As impressed as we were with the TomTom Runner and Multi-Sport, it was obvious at the time that there was plenty of room for improvement.
A year later and TomTom is refreshing its watches with the new "Cardio" versions, which bring all the familiar features of the first two but with one big added extra - a built-in heart rate monitor.
Not just that, but (so far) a highly accurate one. The original Runner and Multi-Sport could be paired with a separate heart rate monitor but wrapping that strap around yourself and pairing it with the watch was a lot of extra hassle.
Having an optical monitor on the watch not only saves time, it's also a lot more comfortable. No more awkward pad licking (you know exactly what I'm talking about).
Like the original sports watches, the TomTom Runner Cardio is focused on, well, running, while the Multi-Sport throws in added features for tracking cycling and swimming. I took the Multi-Sport out for a test run for this hands on review but I'll need a bit more one-on-one time with it in order to test out its full functionality. The good news is that first impressions are solid.
As you've probably guessed from the photos, TomTom hasn't gone for anything radically new in design. The new watches do come in a nice new red outfit though, and you can opt for either a red and black or a red and white version.
The main watch unit is now held in a lot more securely (a gripe I had with the first watches) so it'll no longer slip out unless you apply a fair bit of pressure.
Witness the fitness
But enough on the cosmetics - how good is that heart rate monitor? First thing, in order to get the monitor working you need to make sure the watch is strapped snugly above the wrist bone.
This ensures it will get a clear reading of your pulse, which it does through two green LEDs on the back that calculate your heart rate by detecting changes in blood flow. It's pretty cool stuff.
You'll want to make sure the watch is tight enough to prevent it moving about on your workout. Luckily the watch fits comfortably around the arm so that shouldn't be much of an issue, but letting it slip down will mean a loss of accuracy.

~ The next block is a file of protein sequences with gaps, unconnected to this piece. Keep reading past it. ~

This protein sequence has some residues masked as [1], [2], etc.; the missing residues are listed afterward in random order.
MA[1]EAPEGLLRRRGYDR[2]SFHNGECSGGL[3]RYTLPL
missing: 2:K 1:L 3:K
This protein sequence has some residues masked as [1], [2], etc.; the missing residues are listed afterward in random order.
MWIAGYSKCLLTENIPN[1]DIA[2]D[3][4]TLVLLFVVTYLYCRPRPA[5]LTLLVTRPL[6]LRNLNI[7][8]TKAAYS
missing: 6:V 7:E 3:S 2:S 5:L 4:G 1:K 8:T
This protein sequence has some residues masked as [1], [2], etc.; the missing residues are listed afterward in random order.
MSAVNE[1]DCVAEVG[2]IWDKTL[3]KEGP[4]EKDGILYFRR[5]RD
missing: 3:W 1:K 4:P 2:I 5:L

I found that it didn't take long for the watch to find and display my heart rate but there were a couple of attempts where it took a minute or two. Once it's going, the reading will be displayed on screen and change in real time.
On my test run I strapped last year's TomTom Runner onto my other wrist and strapped a heart rate monitor to my chest so I could compare the results. As it turned out, the readings were consistently close and often identical (the Cardio watch tended to be a couple of seconds behind in bpm adjustments, which I would have expected anyway).
But that wasn't enough assurance for me, so I also tested the Multi-Sport Cardio's heart rate monitor against a hospital ECG machine. Once again, the results were impressively in sync.
The new monitor also means you can train in your optimal heart rate zone - easy, fat burn, endure, speed and sprint - and the watch will alert you if you need to speed up or slow down.
What does seem to still be an issue with the watch is the time it takes for the GPS to lock. With the original Runner I found this was something that improved over time but it really depends on where you live.
Anyone with a vague notion of what GPS is (needs to see the sky to get a look at the satellite signal, compared to phones which can use Wi-Fi and cell towers to help out) should accept they can't get a lock inside a house so it means a bit of loitering on the outside pavement while it makes the connection.
It was the same deal with the Cardio on my first attempt, although I found that it took just under a minute to lock, so that wasn't by any means dreadful.
A TomTom rep told me that I'll get 8 hours of full usage from the watch, less than the original Multi-Sport's 10 hours.
It might not sound like a lot but this isn't a smartwatch that you'd wear outside of training - it's far too chunky for one thing. This is an exercise companion that you'll strap on when you stick your running shoes on and slip off at the end. Still, you'll have to wait until the full review to see how the battery truly fares.
As for syncing all that lovely data at the end of a run, owners of the original Runner or Multi-Sport will know that TomTom recently enabled Bluetooth syncing between the watch and the iOS app (Android is still MIA) and this means your heart rate data will also now be transferred over quickly with the rest of your workout stats.
Perhaps the biggest sticking point I have with the Cardio right now is the price: £249 ($269, around AU$291) for the Runner and £279 ($299, around AU$324) for the Multi-Sport. Heart rate monitor considered, the hike on the price of the first watches is understandable (remember, we have GPS in here too).
But at those prices TomTom is going to have a tougher time going against the incoming £180 Samsung Gear Fit, which also packs a heart rate monitor. Then again, Samsung's fitness offering lacks GPS, which is something that may discourage the true running enthusiasts. We'll just have to wait and see.
TomTom's 2014 refresh is extremely welcome, and proves that the sat nav company is getting more serious about fitness.
The heart rate monitor is impressively accurate so long as it's positioned correctly and the watch itself is comfortable as ever. QuickGPS still seems a little slow but that will hopefully change for the better after a few runs. So far, the vital signs are good.